- Hardcover: 292 pages
- Publisher: Naval Institute Press; 1st edition (November 15, 2010)
- Language: English
- ISBN-10: 159114390X
- ISBN-13: 978-1591143901
- Product Dimensions: 6 x 0.8 x 9 inches
- Shipping Weight: 1.2 pounds (View shipping rates and policies)
- Average Customer Review: 17 customer reviews
- Amazon Best Sellers Rank: #1,434,800 in Books (See Top 100 in Books)
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Red Star Over the Pacific Hardcover – November 15, 2010
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Red Star Over the Pacific will be the go-to book on the rise of Chinese sea power. It is spare, yet exhaustive. It is balanced, yet pulls no punches. The clear writing is imbued with the love of subject. Rather than a sterile treatment of naval issues, the book is filled with historical and geographical awareness. Selected by The Atlantic as one of the best books of the year on Foreign Affairs. --Robert D. Kaplan, senior fellow at The Center for a New American Security,
The steady and systematic rise of Chinese sea power will soon present a fundamental challenge to the mastery which the U.S. Navy has maintained in the western Pacific for almost seven decades. In this outstanding book, Yoshihara and Holmes provide us with the definitive analysis of an impending revolution in naval affairs, as China extends its capability to control access over all of its littoral seas and Taiwan, and indeed within the entire Pacific first island chain. ... Every American maritime strategist and naval commander will want to read this vitally important book. --James Kurth, Claude C. Smith Professor of Political Science, Emeritus, Swarthmore College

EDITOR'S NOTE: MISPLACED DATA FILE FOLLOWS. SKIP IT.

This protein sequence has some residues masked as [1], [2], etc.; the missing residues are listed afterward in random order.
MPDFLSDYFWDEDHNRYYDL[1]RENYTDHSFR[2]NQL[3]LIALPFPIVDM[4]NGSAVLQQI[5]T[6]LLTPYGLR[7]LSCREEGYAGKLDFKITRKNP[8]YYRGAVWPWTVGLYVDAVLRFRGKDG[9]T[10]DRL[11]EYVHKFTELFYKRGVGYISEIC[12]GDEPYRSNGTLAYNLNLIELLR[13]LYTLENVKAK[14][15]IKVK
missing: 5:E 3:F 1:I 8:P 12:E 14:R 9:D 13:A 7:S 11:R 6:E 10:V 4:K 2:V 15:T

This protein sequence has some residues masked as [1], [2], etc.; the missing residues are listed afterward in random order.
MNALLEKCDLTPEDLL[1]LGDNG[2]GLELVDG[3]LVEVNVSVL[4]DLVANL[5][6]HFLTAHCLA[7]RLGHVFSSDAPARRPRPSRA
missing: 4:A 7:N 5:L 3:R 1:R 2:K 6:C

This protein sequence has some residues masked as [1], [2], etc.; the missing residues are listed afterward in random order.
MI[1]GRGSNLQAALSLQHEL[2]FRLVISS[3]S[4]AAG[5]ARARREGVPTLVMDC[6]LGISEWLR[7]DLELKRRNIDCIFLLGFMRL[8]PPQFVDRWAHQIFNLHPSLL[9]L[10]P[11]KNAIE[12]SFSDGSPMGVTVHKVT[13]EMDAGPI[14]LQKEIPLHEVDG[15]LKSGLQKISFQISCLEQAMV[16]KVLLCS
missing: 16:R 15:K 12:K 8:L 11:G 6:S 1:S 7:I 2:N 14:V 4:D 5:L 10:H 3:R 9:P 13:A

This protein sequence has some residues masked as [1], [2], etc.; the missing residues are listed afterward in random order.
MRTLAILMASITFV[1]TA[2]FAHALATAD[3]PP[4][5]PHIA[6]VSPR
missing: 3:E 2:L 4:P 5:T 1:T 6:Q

The shifting strategic balance between the United States and China as Beijing develops the country s seapower will be one of the major issues of the 21st century. While the authors of this thoughtful and expert study show that the motives behind Chinese expansion may not necessarily imply malign intent, and certainly should not automatically be treated that way by Washington, they do show that the United States is bound to be increasingly preoccupied by the consequences of this major challenge. --Geoffrey Till Professor of Maritime Studies, King's College London
About the Author
Toshi Yoshihara and James R. Holmes are associate professors of strategy at the Naval War College in Newport, RI. Both authors hold PhDs from the Fletcher School of Law and Diplomacy, Tufts University.
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Authors arguments run as follows: China has become a maritime nation. It has started depending on overseas trade for continued prosperity. Under the changed circumstances Beijing feels it necessary to have a powerful fleet to protect its maritime communications from possible depredations from would-be hostile powers.